Private investigators look into Kibby Mountain wind turbine fire

PORTLAND — An investigation into the cause of a fire that destroyed a wind turbine at New England's largest wind farm is expected to wrap up within a month. The Jan. 16 blaze was the first reported turbine fire in Maine.

File photo

A fire on Jan. 16 destroyed this turbine at TransCanada's Kibby Mountain wind farm in northern Franklin County.

The Jan. 16 blaze, the first reported turbine fire in Maine, burned out the gear box at the top of one of the 44 turbine towers at the Kibby Wind farm in northern Franklin County, said Grady Semmens, spokesman for the company that owns the farm. Nobody was injured and the fire burned itself out before it could spread, he said.

The turbine appears to be beyond repair, Semmens said, but the company, TransCanada, hasn't decided if it will be replaced.

The decision is "subject to the investigation in terms of the cause and what that'll mean for a potential insurance claim," he said.

Calgary, Alberta-based TransCanada doesn't disclose the cost of its turbines, but a large, commercial-scale turbine could cost several million dollars. The entire Kibby Wind farm was built at a cost of $350 million.

TransCanada, an independent fire investigator and turbine-manufacturer Vestas are conducting the investigation.

A full inspection of the turbine was delayed because of snow and poor road conditions leading to the remote tower. It's now expected to be completed within a month, Semmens said.

Wind turbine fires are uncommon, but they've been reported elsewhere and can be spectacular when they do occur. The Kibby Wind turbines have built-in fire detection systems that automatically shut down the turbines in the event of a fire, Semmens said.

The 132-megawatt wind farm was completed in 2010 and has the capacity to generate enough power for about 50,000 homes. The turbine towers are 260 feet high, and the blades reach as high as 411 feet at highest point.

What do you think of this story?

Login to post comments

In order to make comments, you must create a subscription.

In order to comment on, you must hold a valid subscription allowing access to this website. You must use your real name and include the town in which you live in your profile. To subscribe or link your existing subscription click here.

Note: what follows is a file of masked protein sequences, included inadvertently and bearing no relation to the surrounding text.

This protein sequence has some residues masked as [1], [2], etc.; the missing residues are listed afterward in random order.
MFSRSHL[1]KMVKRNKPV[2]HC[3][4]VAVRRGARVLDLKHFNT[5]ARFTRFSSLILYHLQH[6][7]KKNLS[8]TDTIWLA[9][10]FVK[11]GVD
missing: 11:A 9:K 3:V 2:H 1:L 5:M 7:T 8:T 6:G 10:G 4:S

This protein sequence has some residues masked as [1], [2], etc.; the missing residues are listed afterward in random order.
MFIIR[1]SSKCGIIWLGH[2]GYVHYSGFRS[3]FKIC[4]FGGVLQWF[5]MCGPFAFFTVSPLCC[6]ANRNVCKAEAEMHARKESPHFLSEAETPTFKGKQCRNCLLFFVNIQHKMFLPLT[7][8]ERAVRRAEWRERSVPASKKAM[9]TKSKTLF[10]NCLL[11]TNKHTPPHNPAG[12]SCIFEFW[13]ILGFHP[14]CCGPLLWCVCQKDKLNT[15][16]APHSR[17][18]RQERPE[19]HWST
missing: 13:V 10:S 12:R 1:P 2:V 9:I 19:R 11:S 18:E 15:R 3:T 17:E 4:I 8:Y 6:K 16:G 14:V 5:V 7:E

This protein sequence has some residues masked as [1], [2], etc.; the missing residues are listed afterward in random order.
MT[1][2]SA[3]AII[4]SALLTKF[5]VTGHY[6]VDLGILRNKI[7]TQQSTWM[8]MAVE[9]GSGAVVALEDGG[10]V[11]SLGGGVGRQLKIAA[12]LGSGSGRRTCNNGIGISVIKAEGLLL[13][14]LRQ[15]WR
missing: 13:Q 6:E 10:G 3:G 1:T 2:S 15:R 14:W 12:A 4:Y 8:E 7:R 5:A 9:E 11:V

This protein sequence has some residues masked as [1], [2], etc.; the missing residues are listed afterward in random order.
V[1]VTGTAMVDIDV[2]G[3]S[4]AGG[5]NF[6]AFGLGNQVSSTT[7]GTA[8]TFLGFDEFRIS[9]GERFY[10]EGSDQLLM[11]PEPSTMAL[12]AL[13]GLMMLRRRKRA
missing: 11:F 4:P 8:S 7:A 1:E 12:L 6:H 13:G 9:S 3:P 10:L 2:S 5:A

Login or create an account here.

Our policy prohibits comments that are:

  • Defamatory, abusive, obscene, racist, or otherwise hateful
  • Excessively foul and/or vulgar
  • Inappropriately sexual
  • Baseless personal attacks or otherwise threatening
  • Contain illegal material, or material that infringes on the rights of others
  • Commercial postings attempting to sell a product/item
If you violate this policy, your comment will be removed and your account may be banned from posting comments.



Alan Michka's picture

Kibby is a dismal failure

As one writer already noted, the replacement of the turbine would seem to be a no brainer if this was a truly viable operation. But......,

The Kibby wind project has been the statewide laggard in performance since it began operations. It's the highest elevation project in the state located in one of the most sensitive environments. What a waste.

This project, among others in the state, probably has the worst cost to benefit ratio; especially if social and environmental costs are included.

It's what happens when public enthusiasm exceeds public knowledge.

JERRY ARIPEZ's picture

What is sensitive? Worst Cost to benefit.

in one of the most sensitive environments?

probably has the worst cost to benefit ratio?

Probably is not measurable.....check the stats....

The farm was established when? How long do you think in any private equity investment, does the ROI have before an immediate benefit? Long term is normally the outlook on any investment to have any positive yield or at least a future record of performance.

In other areas of wind farms the returns on investments has been on a positive return and Trillions have been invested worldwide. If it wasn't a positive return, investors wouldn't continue to invest.

JERRY ARIPEZ's picture

What did consumers get from these subsidies...

$22 Million for Conservation Reserve Program, alone to grow nothing.....

Top programs in Maine, 1995-2011:

Years: 2003, 2004, 2005, 2006, 2007,2008,2009**, 2010**, 2011**,
Rank Program
(click for top recipients, payment concentration and regional rankings) Number of Recipients
1995-2011 Subsidy Total
1 Env. Quality Incentive Program
1,924 $49,522,765
2 Disaster Payments
2,235 $36,528,047
3 Dairy Program Subsidies
947** $26,721,870
4 Corn Subsidies**
1,306** $25,211,785
5 Conservation Reserve Program
1,402 $22,984,529
6 Barley Subsidies**
707** $4,196,359
7 Oat Subsidies**
1,163** $3,360,686
8 Livestock Subsidies
1,283** $1,952,064
9 Apple Subsidies
79** $1,258,857
10 Potato Subsidies
143** $535,858

JERRY ARIPEZ's picture

LePages wants them shut down for 20 Years

The 132-megawatt wind farm was completed in 2010 and has the capacity to generate enough power for about 50,000 homes. The turbine towers are 260 feet high, and the blades reach as high as 411 feet at highest point.

Guess those 50K homes would need to have another alternative if LePage had his way.

The man is a moron.....

 's picture

Commercially viable?

If commercial wind power generation had any viability at all, wouldn't the replacement of the damaged turbine be a foregone conclusion. Apparently when you take away the government subsides; spending real money doesn;t make sense.

JERRY ARIPEZ's picture

I am sure

If the Company was a viable operation and responsible, they would have insurance to replace that $1 million unit.


Stay informed — Get the news delivered for free in your inbox.

I'm interested in ...